2. The protective garment of claim 1, wherein the first and second shells and the moisture barrier between the first and second shells conform in terms of thermal protection performance to all applicable standards of NFPA 1971 for thermal protection performance of all layers of protective clothing covered by NFPA 1971.
3. The protective garment of claim 2, which conforms to NFPA 1971, no matter which of the first and second shells faces outwardly when the protective garment is worn, except that the second shell does not have portions like those of the first shell that are reflective, fluorescent, or both.
4. For a military or paramilitary firefighter or emergency worker, a protective garment, which is reversible, which has a first shell of high visibility with trim that is reflective, fluorescent, or both, which has a second shell of low visibility without such trim, which has a moisture barrier between the first and second shells, and which is wearable with either the first or second shell facing outwardly and with the other of the first and second shells facing inwardly,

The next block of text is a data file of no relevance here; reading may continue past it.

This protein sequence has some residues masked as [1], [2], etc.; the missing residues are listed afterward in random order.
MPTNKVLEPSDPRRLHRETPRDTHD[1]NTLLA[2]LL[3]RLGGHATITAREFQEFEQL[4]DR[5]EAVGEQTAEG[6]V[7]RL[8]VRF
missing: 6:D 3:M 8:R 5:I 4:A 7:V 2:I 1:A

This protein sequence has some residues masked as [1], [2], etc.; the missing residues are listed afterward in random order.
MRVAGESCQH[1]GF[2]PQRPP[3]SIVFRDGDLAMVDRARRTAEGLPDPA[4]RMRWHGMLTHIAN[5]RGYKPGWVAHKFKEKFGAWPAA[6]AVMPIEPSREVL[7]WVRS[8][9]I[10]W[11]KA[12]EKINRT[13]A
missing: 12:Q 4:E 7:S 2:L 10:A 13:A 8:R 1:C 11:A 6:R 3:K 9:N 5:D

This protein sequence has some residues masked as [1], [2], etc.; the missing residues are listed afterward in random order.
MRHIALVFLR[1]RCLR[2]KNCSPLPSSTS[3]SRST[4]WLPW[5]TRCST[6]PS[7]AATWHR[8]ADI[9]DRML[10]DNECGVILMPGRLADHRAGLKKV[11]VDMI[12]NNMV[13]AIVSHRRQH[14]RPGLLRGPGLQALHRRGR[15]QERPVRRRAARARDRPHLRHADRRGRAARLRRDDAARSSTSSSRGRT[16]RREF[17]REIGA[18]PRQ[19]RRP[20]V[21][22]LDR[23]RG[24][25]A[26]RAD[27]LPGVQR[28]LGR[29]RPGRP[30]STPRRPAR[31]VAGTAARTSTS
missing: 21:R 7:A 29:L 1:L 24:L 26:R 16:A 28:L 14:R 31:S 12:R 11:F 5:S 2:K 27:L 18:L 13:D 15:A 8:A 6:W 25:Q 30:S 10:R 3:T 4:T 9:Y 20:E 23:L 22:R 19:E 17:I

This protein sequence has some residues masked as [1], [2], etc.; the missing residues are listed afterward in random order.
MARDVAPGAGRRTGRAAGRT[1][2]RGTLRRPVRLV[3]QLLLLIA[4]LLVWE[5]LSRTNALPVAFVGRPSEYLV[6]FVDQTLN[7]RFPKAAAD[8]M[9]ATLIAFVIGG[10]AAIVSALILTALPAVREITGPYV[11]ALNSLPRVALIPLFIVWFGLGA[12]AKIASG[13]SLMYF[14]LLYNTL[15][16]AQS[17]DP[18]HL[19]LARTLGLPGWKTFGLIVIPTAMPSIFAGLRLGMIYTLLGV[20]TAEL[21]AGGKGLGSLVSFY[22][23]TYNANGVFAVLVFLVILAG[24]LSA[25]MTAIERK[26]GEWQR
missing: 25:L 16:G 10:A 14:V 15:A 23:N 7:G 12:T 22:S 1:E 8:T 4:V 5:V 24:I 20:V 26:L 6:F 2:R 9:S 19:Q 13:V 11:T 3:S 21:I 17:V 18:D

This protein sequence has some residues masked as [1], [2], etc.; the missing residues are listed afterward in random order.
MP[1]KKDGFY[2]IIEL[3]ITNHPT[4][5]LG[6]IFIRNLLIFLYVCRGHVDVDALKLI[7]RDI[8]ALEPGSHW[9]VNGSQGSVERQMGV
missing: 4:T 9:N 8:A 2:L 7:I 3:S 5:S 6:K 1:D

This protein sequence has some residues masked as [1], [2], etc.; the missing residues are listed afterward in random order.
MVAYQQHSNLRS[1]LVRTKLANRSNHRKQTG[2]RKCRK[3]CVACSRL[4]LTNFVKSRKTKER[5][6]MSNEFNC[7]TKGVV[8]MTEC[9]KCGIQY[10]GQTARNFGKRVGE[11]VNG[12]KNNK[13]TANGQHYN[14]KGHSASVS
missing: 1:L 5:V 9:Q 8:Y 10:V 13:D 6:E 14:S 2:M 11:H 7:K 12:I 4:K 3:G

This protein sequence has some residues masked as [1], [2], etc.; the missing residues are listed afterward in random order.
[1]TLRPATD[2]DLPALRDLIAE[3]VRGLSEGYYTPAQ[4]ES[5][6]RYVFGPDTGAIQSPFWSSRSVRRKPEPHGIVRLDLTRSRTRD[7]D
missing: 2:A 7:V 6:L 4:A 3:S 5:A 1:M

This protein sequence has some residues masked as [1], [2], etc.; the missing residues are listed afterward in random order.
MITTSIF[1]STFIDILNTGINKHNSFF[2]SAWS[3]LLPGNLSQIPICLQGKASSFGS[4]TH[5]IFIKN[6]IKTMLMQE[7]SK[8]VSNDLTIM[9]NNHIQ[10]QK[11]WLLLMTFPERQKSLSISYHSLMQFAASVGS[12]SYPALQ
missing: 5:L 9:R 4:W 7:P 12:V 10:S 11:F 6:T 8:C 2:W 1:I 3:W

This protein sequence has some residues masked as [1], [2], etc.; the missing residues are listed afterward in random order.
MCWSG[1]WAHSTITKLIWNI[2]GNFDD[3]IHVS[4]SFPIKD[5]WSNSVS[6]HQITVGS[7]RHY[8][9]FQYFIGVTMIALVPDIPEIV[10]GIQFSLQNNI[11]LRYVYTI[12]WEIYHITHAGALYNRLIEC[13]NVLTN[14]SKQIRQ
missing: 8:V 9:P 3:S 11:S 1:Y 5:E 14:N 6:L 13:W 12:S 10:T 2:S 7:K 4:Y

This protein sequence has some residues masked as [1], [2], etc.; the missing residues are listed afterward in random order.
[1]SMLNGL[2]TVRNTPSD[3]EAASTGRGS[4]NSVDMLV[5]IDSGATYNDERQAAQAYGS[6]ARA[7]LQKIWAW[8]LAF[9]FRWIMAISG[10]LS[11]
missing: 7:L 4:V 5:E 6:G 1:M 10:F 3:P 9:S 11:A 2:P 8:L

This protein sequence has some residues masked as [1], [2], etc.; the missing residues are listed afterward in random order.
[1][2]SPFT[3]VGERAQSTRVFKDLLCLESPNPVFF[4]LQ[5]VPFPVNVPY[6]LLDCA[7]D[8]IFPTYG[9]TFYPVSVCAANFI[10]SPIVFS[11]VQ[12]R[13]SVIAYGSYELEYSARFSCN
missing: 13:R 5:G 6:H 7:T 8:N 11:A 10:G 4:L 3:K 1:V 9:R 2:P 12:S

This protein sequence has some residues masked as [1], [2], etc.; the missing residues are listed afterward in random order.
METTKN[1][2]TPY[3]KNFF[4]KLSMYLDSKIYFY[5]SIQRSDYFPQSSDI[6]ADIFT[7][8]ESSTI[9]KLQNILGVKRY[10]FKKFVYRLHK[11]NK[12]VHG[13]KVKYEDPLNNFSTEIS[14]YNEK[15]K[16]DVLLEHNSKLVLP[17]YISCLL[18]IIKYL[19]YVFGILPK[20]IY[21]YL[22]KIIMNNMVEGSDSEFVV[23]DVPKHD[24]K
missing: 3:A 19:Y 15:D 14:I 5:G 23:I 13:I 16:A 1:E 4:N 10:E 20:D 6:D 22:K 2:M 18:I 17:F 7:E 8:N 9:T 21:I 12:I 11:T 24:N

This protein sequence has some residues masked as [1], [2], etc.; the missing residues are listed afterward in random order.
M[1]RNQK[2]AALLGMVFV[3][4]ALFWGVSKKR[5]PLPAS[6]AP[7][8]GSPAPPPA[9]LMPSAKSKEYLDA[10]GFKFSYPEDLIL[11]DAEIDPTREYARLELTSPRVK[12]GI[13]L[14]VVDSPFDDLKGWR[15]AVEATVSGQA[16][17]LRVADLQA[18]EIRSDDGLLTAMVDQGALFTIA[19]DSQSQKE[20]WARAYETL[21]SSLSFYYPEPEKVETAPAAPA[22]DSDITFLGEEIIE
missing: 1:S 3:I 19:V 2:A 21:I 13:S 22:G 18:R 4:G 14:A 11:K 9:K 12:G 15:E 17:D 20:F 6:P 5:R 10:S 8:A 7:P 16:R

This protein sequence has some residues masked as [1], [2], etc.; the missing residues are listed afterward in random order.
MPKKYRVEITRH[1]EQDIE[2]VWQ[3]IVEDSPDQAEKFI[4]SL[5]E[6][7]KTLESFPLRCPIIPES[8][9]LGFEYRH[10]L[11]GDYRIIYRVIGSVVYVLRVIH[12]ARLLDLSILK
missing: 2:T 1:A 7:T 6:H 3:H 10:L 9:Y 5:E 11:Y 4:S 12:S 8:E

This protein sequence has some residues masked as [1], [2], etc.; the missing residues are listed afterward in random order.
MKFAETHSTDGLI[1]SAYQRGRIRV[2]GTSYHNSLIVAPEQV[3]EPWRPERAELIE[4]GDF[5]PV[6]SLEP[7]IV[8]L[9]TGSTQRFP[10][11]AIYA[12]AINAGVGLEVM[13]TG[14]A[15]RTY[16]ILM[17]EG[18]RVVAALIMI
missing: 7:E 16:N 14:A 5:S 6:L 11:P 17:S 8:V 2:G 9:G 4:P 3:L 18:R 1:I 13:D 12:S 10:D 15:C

wherein NFPA 1971 refers to the National Fire Protection Association (NFPA) 1971 standard for “Protective Clothing for Structural Fire Fighting” and wherein each shell conforms in terms of heat resistance, flame resistance, and tear strength to all applicable standards of NFPA 1971 for heat resistance, flame resistance, and tear strength of outer shells of protective clothing covered by NFPA 1971.
5. The protective garment of claim 4, wherein the first and second shells and the moisture barrier between the first and second shells conform in terms of thermal protection performance to all applicable standards of NFPA 1971 for thermal protection performance of all layers of protective clothing covered by NFPA 1971.
6. The protective garment of claim 5, which conforms to NFPA 1971, no matter which of the first and second shells faces outwardly when the protective garment is worn, except that the second shell does not have trim that is reflective, fluorescent, or both.
Description
CROSS-REFERENCE TO RELATED APPLICATIONS

This application is a continuation-in-part of U.S. patent application Ser. No. 10/782,273, which was filed on Feb. 19, 2004, and the disclosure of which is incorporated herein by reference. U.S. patent application Ser. No. 10/782,273 is a continuation of U.S. patent application Ser. No. 10/350,862, which was filed on Jan. 24, 2003, which was published as United States Patent Application Publication No. US2004/0143883 A1 on Jul. 29, 2004, and which has been abandoned.

TECHNICAL FIELD OF THE INVENTION